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Gold Diggers: Prospecting On the Rise Across America


“There’s gold everywhere. You just gotta look for it."

Think the gold rush is a thing for the Wild West that came and went in the mid-1800s? Think again. Not only are more people investing in gold as a secure commodity, but some are taking gold acquisition into their own hands the old fashioned way, finding it themselves.

Even though the price of gold dropped this month, it's still more than double its value.

The Grand Rapids Press reports some Michiganders are doing some local gold digging:

“There’s gold everywhere. You just gotta look for it,” said Roy Richards, a prospector who lives near Hastings. “Just take some gravel and shake it up and look in your pan.

“Every once in a while you’ll run into a nice lode of gold.”


“They’d find something in 15 minutes,” said Brad Lasco, owner of Barkus Park Campground in Lyons, east of Ionia off M-21. “It’s amazing, really, the concentrations of gold here in Michigan. There hasn’t been anybody that’s come down here (to the campground) that hasn’t found gold.”

Most hobbyist gold prospectors find gold digging a fun pastime, but don't stake your retirement on this method. The Press reported Warren Bennet, president of the Gold Prospectors Association of America as saying it's “usually not even paying your gas to get there."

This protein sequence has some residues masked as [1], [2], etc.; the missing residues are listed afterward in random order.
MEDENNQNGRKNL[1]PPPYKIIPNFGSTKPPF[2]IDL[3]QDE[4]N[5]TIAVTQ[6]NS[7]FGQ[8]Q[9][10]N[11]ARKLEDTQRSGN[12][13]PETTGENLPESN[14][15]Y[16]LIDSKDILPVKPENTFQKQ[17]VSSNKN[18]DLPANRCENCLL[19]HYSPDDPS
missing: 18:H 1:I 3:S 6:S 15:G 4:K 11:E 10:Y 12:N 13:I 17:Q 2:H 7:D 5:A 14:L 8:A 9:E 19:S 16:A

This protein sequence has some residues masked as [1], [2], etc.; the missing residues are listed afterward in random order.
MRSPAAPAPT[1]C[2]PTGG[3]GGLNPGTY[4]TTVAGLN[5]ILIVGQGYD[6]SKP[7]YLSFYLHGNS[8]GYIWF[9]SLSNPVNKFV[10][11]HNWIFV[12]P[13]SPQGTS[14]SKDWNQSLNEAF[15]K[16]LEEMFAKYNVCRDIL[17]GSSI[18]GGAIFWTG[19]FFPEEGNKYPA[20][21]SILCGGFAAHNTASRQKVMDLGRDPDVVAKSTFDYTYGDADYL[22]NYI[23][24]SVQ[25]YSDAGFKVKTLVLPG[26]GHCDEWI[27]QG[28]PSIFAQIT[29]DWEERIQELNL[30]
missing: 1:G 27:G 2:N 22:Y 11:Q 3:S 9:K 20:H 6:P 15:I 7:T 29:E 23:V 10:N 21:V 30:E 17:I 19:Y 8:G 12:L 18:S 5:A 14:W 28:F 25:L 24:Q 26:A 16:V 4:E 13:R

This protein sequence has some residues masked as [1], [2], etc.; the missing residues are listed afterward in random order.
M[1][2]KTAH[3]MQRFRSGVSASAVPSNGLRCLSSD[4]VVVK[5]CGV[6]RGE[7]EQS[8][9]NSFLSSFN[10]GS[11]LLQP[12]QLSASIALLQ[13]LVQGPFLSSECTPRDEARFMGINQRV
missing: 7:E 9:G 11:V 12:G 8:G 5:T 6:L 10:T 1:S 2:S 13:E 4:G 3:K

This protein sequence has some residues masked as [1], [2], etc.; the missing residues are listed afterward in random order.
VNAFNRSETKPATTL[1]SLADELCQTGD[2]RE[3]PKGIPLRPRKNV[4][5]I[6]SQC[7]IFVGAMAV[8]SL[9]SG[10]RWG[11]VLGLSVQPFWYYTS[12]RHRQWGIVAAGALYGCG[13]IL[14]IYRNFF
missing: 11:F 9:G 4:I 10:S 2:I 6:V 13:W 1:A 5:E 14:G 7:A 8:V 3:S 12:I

But, New York Times photography blog documented an increase in more-than-just-hobby gold mining earlier this year following one photographer's work. According to the Times, Sarina Finkelstein started her project "Prospectors" in 2009 and she has since found that amateur gold diggers come from all walks of life. The Times has more:

“There is this psychological feeling of gold fever out there, and they’re completely hooked,” she said. “Even their finding the littlest piece propels them to keep going.”

Many prospectors are not motivated only by money. Among Ms. Finkelstein’s subjects is Martin Jennings of Hallsville, Mo., a town 10 miles from her hometown of Columbia. Mr. Jennings sold his farm at age 50 and moved to California to live in the wilderness with a friend. He left his wife and children behind.

When Mr. Jennings discovers gold, he dispatches others to sell it for him. The proceeds go toward prospecting supplies.

“It’s all about the digging — the work, the search, the continued potential for discovery,” he told Ms. Finkelstein. “The river, the mountains — this is my front yard.”


“The income isn’t steady, but sometimes they find a $5,000 nugget,” she said. “In a way, I guess that’s not so different from the life of a freelance photographer.”

In terms of finding gold, it could be anywhere, although the West remains more abundant. The most simple thing to do is head out to a local stream with a shovel and sifting pan. This video describes the best locations in a stream where gold could be found.

This video gives you some tips on where to find gold when searching in streams:

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More advanced gold hunting techniques include metal detectors, sluicing (using a special devise and the water current to find gold) and pumps.

This is an example of how a sluice box works:

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